Wednesday, June 20, 2012
Pattern Recognition, or, The World at 16
- Paths to jobs that pay enough to actually want are less legible than they’ve been in generations, but to the extent that they are legible and you aren’t a standout athlete, they tend to go through college.
- Starting July 1, colleges that want to be eligible for Federal financial aid -- which is to say, just about all of them, including all of the public ones -- have to stop admitting students on an “ability to benefit” basis. That means that students will have to have either a high school diploma or a GED to be admitted.
- The GED is about to become markedly more expensive.
- High school diplomas now are contingent on passing a high-stakes statewide standardized test. If you fail the test -- even with good grades -- you get a “certificate of completion,” rather than a diploma. As of July 1, that certificate won’t be enough to get into college.
- So now if you finish high school but don’t do well on the test -- say, your district is struggling and you didn’t learn English at home -- you need to find your way to another standardized test that’s about to become more difficult and more expensive just to get into community college.
- Or you could try your luck with the local job market for workers without degrees, certificates, or specialized skills. Jobs exist, but moving beyond single digits per hour requires the next tier of credential. The middle-class unionized blue collar jobs of yesteryear are gone now.
- You can’t blast your way through college as quickly anymore, either, since summer Pell went away. And if you don’t get full Pell, you’ll probably notice that tuition and fees are increasing at a rapid clip, even as the minimum wage just sits there, assuming you can find a job at all.
We can argue about what people “deserve,” or about how much of this was a function of deliberate choice and how much just sort of happened, but ultimately those arguments miss the point. For a host of reasons, the landscape confronting today’s lower-income 16 year old as a found fact is pretty forbidding.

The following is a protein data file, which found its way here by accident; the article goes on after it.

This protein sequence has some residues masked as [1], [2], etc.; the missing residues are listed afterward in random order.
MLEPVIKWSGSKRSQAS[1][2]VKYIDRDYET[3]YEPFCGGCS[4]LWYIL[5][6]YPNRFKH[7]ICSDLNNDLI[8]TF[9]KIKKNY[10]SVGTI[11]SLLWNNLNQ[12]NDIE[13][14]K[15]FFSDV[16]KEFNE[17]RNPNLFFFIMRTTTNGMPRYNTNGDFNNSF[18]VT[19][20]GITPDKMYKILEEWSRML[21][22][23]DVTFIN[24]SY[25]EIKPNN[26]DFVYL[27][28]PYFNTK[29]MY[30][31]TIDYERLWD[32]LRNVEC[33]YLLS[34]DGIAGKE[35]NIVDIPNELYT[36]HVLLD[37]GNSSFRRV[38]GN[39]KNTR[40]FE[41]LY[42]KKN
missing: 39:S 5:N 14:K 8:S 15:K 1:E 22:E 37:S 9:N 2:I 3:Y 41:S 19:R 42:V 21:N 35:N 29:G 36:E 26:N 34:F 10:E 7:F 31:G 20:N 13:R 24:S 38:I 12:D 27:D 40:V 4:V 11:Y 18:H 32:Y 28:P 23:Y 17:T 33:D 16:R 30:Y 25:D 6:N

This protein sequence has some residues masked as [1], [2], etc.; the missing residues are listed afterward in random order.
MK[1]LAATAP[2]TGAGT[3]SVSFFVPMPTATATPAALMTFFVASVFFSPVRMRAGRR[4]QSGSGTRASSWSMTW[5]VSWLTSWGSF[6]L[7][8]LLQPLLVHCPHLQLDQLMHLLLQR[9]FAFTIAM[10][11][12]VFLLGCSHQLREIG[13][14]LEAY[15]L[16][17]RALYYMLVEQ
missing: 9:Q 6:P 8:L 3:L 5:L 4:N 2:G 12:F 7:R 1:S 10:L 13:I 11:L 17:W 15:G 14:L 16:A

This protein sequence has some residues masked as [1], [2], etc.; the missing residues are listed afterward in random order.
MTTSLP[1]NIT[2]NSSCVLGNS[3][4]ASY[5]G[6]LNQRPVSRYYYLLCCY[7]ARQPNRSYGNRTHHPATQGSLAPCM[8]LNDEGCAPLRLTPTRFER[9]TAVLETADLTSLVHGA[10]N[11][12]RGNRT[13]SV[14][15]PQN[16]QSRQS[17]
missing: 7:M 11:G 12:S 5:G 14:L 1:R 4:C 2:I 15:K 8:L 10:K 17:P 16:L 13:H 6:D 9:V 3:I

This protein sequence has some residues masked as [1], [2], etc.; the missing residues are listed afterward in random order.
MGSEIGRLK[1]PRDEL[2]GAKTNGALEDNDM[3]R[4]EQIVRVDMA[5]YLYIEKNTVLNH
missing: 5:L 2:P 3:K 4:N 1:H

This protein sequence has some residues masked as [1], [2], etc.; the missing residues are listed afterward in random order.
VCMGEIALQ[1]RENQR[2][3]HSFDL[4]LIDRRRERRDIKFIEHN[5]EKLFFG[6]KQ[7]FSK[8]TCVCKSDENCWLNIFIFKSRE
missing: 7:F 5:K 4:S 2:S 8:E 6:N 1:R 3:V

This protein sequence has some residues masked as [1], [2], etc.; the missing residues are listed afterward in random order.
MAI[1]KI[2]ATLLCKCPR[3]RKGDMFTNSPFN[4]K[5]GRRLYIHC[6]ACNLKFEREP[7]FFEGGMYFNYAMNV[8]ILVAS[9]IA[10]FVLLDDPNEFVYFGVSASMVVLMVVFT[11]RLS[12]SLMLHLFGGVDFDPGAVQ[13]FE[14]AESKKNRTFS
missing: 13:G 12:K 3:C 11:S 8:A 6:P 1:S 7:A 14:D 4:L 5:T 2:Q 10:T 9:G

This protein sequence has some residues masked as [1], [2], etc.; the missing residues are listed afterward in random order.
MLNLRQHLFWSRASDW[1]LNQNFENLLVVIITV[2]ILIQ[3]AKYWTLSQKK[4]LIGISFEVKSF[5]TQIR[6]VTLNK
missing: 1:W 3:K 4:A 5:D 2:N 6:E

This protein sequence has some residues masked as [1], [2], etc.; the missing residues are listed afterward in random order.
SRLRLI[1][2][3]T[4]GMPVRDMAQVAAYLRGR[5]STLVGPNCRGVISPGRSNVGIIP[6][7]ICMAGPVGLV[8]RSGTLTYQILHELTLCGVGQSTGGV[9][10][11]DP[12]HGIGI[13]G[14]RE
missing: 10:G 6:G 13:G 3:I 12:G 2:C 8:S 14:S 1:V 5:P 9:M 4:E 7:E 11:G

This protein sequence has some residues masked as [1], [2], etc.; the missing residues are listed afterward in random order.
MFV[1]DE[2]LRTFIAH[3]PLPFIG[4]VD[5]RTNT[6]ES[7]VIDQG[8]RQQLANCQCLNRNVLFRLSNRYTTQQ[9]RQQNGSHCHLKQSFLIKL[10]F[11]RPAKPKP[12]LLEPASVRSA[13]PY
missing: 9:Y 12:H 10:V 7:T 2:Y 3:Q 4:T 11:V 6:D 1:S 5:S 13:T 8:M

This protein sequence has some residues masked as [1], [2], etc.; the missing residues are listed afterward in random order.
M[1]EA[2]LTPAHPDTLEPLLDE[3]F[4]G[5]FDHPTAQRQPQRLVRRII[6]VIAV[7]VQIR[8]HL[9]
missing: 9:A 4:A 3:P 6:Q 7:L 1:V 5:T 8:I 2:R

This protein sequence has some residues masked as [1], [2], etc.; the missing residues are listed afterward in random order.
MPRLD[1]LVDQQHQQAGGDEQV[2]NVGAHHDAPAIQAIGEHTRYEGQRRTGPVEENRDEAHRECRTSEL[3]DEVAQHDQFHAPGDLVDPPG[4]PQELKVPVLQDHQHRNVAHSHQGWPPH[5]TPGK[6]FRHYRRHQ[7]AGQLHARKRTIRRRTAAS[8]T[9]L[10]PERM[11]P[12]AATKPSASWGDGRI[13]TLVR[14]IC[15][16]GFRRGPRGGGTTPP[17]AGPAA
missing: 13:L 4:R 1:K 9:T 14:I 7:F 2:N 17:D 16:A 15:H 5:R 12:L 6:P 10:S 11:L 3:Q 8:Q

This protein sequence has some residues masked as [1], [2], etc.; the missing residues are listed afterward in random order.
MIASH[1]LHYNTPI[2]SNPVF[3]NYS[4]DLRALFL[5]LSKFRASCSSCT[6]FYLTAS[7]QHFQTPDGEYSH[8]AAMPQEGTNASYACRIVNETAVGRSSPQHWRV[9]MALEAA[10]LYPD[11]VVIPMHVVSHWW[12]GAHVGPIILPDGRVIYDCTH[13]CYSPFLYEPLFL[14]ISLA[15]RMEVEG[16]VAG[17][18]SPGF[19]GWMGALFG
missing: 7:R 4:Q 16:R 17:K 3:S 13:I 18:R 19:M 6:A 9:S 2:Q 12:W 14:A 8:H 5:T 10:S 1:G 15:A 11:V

And that will matter for the rest of us.
A market economy, even a mixed market economy, will have winners and losers. Some of that will be luck of the draw, and some of it will be the results of untoward shenanigans, but as long as people perceive that there’s a generally fair method of winning that’s somewhat under their control -- such as hard work -- then they’re pretty willing to tolerate some shenanigans on the side. I might be a little annoyed at some of what investment bankers have been allowed to pull, but as long as my family and I are doing fine, it won’t rise above the level of annoying.
But if legitimate avenues up start all closing at the same time, a certain fatalism starts to make sense. That fatalism can be politically passive, as in drug addiction and small-time crime, or politically active in ways I prefer not to think about.
If we want to maintain a mixed market economy, we need to maintain some perceived level of basic fairness. That means realistic and ethical ways for a kid whose parents don’t make much money to climb by his own effort. Piece by unthought piece, we’re blocking those ways. Some of that may be outside of our conscious control, but much of it isn’t. Before we send a message to an entire generation that there’s just no point in bothering, let’s at least stop blocking constructive effort. Kids can read patterns, and if the pattern says that they needn’t bother, they’ll draw some pretty awful conclusions.
A high school diploma is a meaningless as a credential so we need a test to validate that a passing grade has value.
Funding is limited so we need to focus our resources on the people most likely to benefit from them.